Let's just face the facts - there is no such thing as perfection in riding!

Photo credit: N. Banaszak

It is simple and true: one merely keeps developing, and once a particular technique or skill has been mastered, the next (absolutely necessary) step must be reached for. It is inevitable - for the lifelong rider, there is no other way.

Often, the fact that perfection can never be attained is the reason we keep coming back for more. We discover growth in so many areas thanks to the interactions we have with the horse. If we can listen carefully enough, we will achieve goals that also transfer into other areas of our lives, making riding relevant not only to our physical development, but also to so much more.

We all have our flaws.

Some people are perpetual "hand riders". They ride more on the reins than with their seat and leg aids.

Many people forever lean to one side, working against tightness or rigidity in their cores. Others have to struggle with a tight lower back and pelvis, always trying to release more than their bodies are willing to permit.

A few of us rush our horses and put them on the forehand, while others ride slow and flat so their horses are unable to use their hind ends and swing in their backs.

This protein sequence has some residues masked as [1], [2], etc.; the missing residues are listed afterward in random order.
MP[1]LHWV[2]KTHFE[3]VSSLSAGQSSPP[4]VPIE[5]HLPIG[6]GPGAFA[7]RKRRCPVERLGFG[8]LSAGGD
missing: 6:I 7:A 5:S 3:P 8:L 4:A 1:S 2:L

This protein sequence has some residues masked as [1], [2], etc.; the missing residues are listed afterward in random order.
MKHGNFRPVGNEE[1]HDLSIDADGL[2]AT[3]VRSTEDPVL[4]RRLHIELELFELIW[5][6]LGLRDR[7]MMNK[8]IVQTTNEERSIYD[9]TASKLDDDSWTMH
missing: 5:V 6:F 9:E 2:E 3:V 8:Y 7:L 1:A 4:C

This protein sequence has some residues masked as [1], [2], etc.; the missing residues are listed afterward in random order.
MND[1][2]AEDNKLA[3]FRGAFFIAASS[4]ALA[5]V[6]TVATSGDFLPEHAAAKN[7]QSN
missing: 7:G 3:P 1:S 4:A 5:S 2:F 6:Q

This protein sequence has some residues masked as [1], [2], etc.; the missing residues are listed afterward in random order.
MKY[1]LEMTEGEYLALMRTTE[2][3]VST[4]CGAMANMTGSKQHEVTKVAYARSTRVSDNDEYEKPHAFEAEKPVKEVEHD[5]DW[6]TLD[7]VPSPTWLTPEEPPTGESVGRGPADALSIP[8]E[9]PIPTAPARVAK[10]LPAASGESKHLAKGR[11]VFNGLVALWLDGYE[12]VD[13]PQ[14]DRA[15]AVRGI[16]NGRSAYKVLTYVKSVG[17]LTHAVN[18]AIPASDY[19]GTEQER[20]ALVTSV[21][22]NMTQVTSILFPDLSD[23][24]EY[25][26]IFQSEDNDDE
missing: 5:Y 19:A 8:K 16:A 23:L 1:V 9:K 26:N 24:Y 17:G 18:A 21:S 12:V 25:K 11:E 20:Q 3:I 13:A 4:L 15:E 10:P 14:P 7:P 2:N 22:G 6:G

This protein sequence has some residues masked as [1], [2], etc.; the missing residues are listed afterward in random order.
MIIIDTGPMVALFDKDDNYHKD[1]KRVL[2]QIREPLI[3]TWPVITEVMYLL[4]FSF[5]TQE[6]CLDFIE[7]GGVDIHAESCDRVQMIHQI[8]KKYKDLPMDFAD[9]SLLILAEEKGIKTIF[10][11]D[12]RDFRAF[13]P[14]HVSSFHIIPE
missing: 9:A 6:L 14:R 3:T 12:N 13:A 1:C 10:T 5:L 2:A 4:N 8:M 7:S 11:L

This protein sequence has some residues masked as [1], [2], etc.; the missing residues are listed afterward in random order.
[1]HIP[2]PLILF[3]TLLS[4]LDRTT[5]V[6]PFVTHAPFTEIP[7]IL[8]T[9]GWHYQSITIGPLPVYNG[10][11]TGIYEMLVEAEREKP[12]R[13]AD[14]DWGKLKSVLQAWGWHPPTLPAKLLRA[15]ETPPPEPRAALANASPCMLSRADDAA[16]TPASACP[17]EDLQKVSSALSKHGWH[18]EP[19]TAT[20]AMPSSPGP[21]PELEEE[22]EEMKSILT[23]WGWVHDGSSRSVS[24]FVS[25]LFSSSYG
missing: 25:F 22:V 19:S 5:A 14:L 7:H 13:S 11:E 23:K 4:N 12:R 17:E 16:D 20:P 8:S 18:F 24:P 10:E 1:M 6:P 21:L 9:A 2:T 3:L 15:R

Finally, some of us eventually realize that we have several  issues that must be overcome (!) before we can reach our potentials as riders.

After a few years in the saddle, you will be able to identify your main weaknesses and strengths, and you will know what you need to work on for a very long time.

The same can be said about our horses.

Some horses are severely one-sided. Some horses have a behavior they revert to as soon as something causes tension: rearing, bucking, ducking in or out, balking/quitting, etc.

From an outside perspective, it seems obvious that everyone has something to work on at any one point in their development, and horses are not an exception.

So how does the concept of "perfection" fit into our many inadequacies?

We will never really find the perfect horse, nor will we ever be a perfect rider. However, it would be irresponsible of me to give you the impression that riders don't try to find perfection.

Of course we try for perfect.

We learn new skills, develop our weaknesses, practice over and again. Just when things seem to become insurmountable, and the same problems reappear repeatedly, we learn that it is essential for us to put the pieces together and invest the extra effort it takes to get over the hump.

We begin to revel in the moments of glory when they occur, and then continue doggedly when they disappear. We string together a series of great steps to make one movement shine.

Then we develop performance movement to movement. Here's how.

Six steps to perfection:

1. Take lessons.

2. Identify your "normal" (unconscious?) habits that might be interfering with the horse's movement, and work tirelessly on developing your physical skill.

  1. Set goals and change them when needed.